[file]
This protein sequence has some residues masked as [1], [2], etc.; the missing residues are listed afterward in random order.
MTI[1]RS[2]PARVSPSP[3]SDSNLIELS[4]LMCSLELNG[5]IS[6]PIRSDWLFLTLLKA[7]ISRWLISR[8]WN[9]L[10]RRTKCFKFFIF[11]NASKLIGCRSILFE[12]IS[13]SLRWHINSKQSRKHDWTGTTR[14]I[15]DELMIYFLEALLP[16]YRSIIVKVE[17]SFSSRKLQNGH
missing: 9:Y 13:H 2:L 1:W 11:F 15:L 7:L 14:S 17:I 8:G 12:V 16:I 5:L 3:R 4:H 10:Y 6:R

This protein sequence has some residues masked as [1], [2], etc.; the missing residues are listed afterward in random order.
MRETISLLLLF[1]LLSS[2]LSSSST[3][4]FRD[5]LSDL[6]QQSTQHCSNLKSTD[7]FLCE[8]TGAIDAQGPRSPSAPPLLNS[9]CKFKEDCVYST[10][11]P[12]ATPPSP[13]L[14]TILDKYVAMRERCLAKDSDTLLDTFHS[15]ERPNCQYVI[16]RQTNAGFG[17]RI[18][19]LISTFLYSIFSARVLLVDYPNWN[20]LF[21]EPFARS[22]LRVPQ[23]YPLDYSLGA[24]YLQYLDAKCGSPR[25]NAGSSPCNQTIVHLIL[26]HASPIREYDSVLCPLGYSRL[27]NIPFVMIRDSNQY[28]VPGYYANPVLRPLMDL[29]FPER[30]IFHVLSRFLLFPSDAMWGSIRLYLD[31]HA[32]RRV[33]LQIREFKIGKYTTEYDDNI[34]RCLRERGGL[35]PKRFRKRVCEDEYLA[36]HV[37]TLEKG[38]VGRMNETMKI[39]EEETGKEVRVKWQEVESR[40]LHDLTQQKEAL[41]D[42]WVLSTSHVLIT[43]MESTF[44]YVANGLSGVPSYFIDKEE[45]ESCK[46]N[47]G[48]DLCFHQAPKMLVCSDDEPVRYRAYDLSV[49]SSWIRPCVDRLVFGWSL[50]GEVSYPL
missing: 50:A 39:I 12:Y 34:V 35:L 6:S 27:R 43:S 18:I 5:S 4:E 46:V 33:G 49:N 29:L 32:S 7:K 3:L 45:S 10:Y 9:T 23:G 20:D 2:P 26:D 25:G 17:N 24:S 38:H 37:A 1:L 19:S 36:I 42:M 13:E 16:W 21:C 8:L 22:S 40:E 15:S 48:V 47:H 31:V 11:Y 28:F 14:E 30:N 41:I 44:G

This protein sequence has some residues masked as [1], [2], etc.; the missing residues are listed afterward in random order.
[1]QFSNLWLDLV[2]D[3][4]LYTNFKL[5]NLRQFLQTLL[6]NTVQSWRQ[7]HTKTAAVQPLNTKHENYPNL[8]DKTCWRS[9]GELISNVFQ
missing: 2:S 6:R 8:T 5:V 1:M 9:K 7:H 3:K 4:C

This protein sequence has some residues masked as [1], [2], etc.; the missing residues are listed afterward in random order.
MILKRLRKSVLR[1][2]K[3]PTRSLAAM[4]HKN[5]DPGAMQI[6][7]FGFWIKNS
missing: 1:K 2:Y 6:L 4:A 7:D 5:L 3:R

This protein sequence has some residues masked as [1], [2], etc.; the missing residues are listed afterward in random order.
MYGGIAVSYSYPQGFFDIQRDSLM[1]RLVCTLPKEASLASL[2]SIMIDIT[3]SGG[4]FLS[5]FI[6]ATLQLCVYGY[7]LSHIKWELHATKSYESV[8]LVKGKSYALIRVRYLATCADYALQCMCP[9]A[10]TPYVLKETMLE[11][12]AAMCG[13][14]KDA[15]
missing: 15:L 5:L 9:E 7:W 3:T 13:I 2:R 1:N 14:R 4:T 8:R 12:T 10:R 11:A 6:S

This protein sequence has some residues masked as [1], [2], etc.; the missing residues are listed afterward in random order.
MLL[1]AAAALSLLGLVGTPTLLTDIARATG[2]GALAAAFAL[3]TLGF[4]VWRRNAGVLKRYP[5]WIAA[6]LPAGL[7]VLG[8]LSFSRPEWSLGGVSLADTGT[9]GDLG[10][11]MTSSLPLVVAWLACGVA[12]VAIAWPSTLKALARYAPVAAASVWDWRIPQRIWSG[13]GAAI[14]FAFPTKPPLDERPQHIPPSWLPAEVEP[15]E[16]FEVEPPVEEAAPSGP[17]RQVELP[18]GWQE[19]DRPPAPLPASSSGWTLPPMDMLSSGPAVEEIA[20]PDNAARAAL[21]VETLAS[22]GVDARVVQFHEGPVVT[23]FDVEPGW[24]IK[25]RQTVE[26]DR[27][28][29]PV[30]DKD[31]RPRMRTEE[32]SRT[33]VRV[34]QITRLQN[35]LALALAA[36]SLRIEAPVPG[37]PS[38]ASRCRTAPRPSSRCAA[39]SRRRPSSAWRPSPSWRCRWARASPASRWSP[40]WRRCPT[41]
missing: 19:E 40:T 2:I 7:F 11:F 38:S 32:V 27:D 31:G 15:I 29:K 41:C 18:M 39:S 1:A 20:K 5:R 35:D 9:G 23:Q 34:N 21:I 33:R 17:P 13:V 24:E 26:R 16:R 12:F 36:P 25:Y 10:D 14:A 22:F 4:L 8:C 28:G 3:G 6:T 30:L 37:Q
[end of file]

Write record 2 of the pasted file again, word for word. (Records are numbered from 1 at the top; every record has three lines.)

This protein sequence has some residues masked as [1], [2], etc.; the missing residues are listed afterward in random order.
MRETISLLLLF[1]LLSS[2]LSSSST[3][4]FRD[5]LSDL[6]QQSTQHCSNLKSTD[7]FLCE[8]TGAIDAQGPRSPSAPPLLNS[9]CKFKEDCVYST[10][11]P[12]ATPPSP[13]L[14]TILDKYVAMRERCLAKDSDTLLDTFHS[15]ERPNCQYVI[16]RQTNAGFG[17]RI[18][19]LISTFLYSIFSARVLLVDYPNWN[20]LF[21]EPFARS[22]LRVPQ[23]YPLDYSLGA[24]YLQYLDAKCGSPR[25]NAGSSPCNQTIVHLIL[26]HASPIREYDSVLCPLGYSRL[27]NIPFVMIRDSNQY[28]VPGYYANPVLRPLMDL[29]FPER[30]IFHVLSRFLLFPSDAMWGSIRLYLD[31]HA[32]RRV[33]LQIREFKIGKYTTEYDDNI[34]RCLRERGGL[35]PKRFRKRVCEDEYLA[36]HV[37]TLEKG[38]VGRMNETMKI[39]EEETGKEVRVKWQEVESR[40]LHDLTQQKEAL[41]D[42]WVLSTSHVLIT[43]MESTF[44]YVANGLSGVPSYFIDKEE[45]ESCK[46]N[47]G[48]DLCFHQAPKMLVCSDDEPVRYRAYDLSV[49]SSWIRPCVDRLVFGWSL[50]GEVSYPL
missing: 50:A 39:I 12:Y 34:V 35:L 6:S 27:R 43:S 18:I 5:S 4:E 46:V 33:G 49:N 29:L 32:S 7:K 3:L 45:S 10:Y 9:T 23:G 20:D 2:P 26:D 25:G 17:N 24:S 38:H 37:A 1:L 19:S 36:I 42:M 13:E 16:W 21:C 8:L 22:S 40:E 15:S 48:V 47:H 31:V 11:Y 28:F 14:E 30:N 41:I 44:G